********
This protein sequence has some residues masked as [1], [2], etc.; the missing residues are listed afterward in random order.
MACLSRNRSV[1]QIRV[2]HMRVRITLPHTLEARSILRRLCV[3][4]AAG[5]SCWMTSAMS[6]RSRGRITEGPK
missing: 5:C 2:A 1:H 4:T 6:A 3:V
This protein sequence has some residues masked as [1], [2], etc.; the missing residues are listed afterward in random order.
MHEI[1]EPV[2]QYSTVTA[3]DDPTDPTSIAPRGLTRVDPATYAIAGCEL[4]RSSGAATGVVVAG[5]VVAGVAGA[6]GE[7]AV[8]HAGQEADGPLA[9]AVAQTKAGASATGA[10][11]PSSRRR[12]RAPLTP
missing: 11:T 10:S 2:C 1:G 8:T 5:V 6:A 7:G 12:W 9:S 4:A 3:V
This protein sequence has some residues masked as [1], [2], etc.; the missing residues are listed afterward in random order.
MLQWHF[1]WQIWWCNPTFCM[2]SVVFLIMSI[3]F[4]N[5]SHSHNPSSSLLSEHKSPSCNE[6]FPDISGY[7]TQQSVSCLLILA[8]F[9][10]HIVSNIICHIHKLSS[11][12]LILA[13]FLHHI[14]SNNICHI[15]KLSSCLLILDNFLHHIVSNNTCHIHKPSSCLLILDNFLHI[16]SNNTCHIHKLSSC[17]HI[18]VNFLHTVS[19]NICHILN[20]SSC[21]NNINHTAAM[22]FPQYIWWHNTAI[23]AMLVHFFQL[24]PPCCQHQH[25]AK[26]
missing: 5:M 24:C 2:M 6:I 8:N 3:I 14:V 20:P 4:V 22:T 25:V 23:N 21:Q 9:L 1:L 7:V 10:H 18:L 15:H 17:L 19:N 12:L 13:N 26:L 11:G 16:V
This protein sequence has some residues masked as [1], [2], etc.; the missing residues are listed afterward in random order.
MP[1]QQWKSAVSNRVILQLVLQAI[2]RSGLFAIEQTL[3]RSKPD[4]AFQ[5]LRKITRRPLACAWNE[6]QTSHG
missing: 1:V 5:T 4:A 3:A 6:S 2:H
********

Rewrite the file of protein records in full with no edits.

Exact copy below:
This protein sequence has some residues masked as [1], [2], etc.; the missing residues are listed afterward in random order.
MACLSRNRSV[1]QIRV[2]HMRVRITLPHTLEARSILRRLCV[3][4]AAG[5]SCWMTSAMS[6]RSRGRITEGPK
missing: 5:C 2:A 1:H 4:T 6:A 3:V
This protein sequence has some residues masked as [1], [2], etc.; the missing residues are listed afterward in random order.
MHEI[1]EPV[2]QYSTVTA[3]DDPTDPTSIAPRGLTRVDPATYAIAGCEL[4]RSSGAATGVVVAG[5]VVAGVAGA[6]GE[7]AV[8]HAGQEADGPLA[9]AVAQTKAGASATGA[10][11]PSSRRR[12]RAPLTP
missing: 11:T 10:S 2:C 1:G 8:T 5:V 6:A 7:G 12:W 9:S 4:A 3:V
This protein sequence has some residues masked as [1], [2], etc.; the missing residues are listed afterward in random order.
MLQWHF[1]WQIWWCNPTFCM[2]SVVFLIMSI[3]F[4]N[5]SHSHNPSSSLLSEHKSPSCNE[6]FPDISGY[7]TQQSVSCLLILA[8]F[9][10]HIVSNIICHIHKLSS[11][12]LILA[13]FLHHI[14]SNNICHI[15]KLSSCLLILDNFLHHIVSNNTCHIHKPSSCLLILDNFLHI[16]SNNTCHIHKLSSC[17]HI[18]VNFLHTVS[19]NICHILN[20]SSC[21]NNINHTAAM[22]FPQYIWWHNTAI[23]AMLVHFFQL[24]PPCCQHQH[25]AK[26]
missing: 5:M 24:C 2:M 6:I 8:N 3:I 14:V 20:P 4:V 22:T 25:V 23:N 21:Q 9:L 1:L 7:V 10:H 18:L 15:H 17:L 19:N 12:L 13:N 26:L 11:G 16:V
This protein sequence has some residues masked as [1], [2], etc.; the missing residues are listed afterward in random order.
MP[1]QQWKSAVSNRVILQLVLQAI[2]RSGLFAIEQTL[3]RSKPD[4]AFQ[5]LRKITRRPLACAWNE[6]QTSHG
missing: 1:V 5:T 4:A 3:A 6:S 2:H